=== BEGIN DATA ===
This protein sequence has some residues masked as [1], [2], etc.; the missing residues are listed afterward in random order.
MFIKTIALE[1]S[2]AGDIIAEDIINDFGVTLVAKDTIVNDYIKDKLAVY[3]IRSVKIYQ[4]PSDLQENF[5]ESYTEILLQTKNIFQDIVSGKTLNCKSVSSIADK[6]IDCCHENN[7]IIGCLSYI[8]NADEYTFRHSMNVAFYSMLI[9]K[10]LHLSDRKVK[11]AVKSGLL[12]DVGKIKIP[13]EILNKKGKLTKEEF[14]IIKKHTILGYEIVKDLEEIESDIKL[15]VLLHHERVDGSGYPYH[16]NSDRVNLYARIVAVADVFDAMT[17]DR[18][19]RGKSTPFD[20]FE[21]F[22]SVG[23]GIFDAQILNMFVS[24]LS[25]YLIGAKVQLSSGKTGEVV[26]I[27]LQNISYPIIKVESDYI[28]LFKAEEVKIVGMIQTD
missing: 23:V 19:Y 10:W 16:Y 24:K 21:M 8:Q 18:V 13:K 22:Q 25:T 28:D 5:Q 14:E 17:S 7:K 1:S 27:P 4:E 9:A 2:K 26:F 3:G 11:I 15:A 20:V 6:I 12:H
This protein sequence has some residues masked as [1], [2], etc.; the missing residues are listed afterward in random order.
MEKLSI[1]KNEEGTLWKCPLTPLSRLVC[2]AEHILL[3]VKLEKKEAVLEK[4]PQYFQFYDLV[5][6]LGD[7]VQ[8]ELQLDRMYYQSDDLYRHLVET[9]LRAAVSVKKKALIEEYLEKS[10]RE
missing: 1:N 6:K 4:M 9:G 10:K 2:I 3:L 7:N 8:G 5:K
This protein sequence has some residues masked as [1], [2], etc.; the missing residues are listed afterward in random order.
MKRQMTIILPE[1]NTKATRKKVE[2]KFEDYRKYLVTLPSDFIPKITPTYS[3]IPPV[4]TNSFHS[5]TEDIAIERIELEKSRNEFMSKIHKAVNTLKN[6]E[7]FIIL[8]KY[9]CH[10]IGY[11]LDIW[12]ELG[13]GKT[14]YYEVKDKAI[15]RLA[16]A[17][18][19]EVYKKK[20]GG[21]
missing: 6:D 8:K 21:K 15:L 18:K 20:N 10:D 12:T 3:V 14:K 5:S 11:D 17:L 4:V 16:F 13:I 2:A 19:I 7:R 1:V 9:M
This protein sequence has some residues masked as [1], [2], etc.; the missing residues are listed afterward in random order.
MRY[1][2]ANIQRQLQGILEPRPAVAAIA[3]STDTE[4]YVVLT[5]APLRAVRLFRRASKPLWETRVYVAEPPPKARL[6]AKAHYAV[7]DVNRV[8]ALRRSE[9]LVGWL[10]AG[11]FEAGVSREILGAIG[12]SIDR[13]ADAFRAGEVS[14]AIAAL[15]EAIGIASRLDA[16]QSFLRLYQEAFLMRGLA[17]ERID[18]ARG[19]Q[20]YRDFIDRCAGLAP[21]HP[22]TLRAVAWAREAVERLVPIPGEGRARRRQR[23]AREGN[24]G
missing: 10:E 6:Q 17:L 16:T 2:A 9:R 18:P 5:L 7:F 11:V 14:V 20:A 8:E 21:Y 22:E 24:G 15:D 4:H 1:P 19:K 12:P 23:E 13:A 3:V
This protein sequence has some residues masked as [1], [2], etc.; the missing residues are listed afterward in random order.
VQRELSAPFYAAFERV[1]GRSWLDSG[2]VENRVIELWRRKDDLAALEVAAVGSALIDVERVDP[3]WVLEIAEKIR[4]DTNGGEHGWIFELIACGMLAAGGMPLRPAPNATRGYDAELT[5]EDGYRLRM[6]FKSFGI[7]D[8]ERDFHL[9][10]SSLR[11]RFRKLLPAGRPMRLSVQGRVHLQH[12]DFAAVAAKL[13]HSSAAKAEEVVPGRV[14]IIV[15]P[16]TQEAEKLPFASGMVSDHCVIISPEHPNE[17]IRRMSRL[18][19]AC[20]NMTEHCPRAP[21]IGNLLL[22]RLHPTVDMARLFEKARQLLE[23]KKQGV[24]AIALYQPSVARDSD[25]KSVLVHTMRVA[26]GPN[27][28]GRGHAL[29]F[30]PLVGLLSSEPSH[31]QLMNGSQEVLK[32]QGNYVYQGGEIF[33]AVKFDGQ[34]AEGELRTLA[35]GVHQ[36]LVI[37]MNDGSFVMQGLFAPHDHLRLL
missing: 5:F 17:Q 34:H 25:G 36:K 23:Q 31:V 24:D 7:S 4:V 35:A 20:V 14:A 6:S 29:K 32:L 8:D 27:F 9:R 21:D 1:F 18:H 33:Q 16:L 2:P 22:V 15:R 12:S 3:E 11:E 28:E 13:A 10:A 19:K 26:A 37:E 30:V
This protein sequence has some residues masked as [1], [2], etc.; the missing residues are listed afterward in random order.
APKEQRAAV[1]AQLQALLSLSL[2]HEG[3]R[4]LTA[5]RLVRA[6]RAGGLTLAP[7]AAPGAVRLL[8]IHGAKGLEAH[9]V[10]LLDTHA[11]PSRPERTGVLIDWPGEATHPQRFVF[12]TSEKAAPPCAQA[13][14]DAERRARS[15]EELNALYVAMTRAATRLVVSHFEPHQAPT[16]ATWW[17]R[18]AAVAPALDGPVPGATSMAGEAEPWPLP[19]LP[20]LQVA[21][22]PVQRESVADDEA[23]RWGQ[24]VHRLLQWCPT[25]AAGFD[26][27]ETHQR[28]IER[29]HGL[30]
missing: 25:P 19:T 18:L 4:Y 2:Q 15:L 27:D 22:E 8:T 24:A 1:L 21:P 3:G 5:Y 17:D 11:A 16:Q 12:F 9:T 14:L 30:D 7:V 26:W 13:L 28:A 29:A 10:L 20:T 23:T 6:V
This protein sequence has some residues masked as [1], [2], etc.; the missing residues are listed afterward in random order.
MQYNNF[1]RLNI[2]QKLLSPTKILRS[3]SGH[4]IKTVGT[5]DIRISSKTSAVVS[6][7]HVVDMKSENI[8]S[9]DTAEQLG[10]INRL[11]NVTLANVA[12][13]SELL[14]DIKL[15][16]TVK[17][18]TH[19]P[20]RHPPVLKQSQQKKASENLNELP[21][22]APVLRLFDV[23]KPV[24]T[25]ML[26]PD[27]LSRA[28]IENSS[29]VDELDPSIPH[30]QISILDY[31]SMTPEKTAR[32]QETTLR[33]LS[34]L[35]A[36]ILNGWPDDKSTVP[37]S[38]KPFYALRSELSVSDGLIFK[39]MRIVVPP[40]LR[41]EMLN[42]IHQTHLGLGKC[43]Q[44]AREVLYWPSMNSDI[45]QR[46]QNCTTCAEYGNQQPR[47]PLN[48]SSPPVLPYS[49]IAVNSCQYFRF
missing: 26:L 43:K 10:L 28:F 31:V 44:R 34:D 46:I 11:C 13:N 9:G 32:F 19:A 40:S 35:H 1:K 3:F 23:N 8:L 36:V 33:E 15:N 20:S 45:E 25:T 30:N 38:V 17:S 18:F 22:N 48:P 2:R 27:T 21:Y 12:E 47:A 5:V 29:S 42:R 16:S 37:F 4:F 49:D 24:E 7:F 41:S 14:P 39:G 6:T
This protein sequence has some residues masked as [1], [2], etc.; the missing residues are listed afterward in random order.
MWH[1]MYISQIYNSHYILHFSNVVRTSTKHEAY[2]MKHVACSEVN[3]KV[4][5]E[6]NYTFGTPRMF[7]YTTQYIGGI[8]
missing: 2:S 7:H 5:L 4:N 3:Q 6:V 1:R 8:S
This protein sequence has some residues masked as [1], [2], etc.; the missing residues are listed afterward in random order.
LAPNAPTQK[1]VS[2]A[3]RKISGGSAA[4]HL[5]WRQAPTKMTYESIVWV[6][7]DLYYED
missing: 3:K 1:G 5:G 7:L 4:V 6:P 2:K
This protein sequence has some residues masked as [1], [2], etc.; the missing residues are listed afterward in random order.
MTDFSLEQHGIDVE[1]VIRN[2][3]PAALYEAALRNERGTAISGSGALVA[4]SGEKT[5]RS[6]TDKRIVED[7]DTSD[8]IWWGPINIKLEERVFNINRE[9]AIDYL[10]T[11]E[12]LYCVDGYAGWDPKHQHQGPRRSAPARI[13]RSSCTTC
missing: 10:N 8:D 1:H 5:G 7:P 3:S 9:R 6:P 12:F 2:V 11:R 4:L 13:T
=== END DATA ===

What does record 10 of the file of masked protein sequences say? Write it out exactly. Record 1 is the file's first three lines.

This protein sequence has some residues masked as [1], [2], etc.; the missing residues are listed afterward in random order.
MTDFSLEQHGIDVE[1]VIRN[2][3]PAALYEAALRNERGTAISGSGALVA[4]SGEKT[5]RS[6]TDKRIVED[7]DTSD[8]IWWGPINIKLEERVFNINRE[9]AIDYL[10]T[11]E[12]LYCVDGYAGWDPKHQHQGPRRSAPARI[13]RSSCTTC
missing: 10:N 8:D 1:H 5:G 7:P 3:S 9:R 6:P 12:F 2:V 11:R 4:L 13:T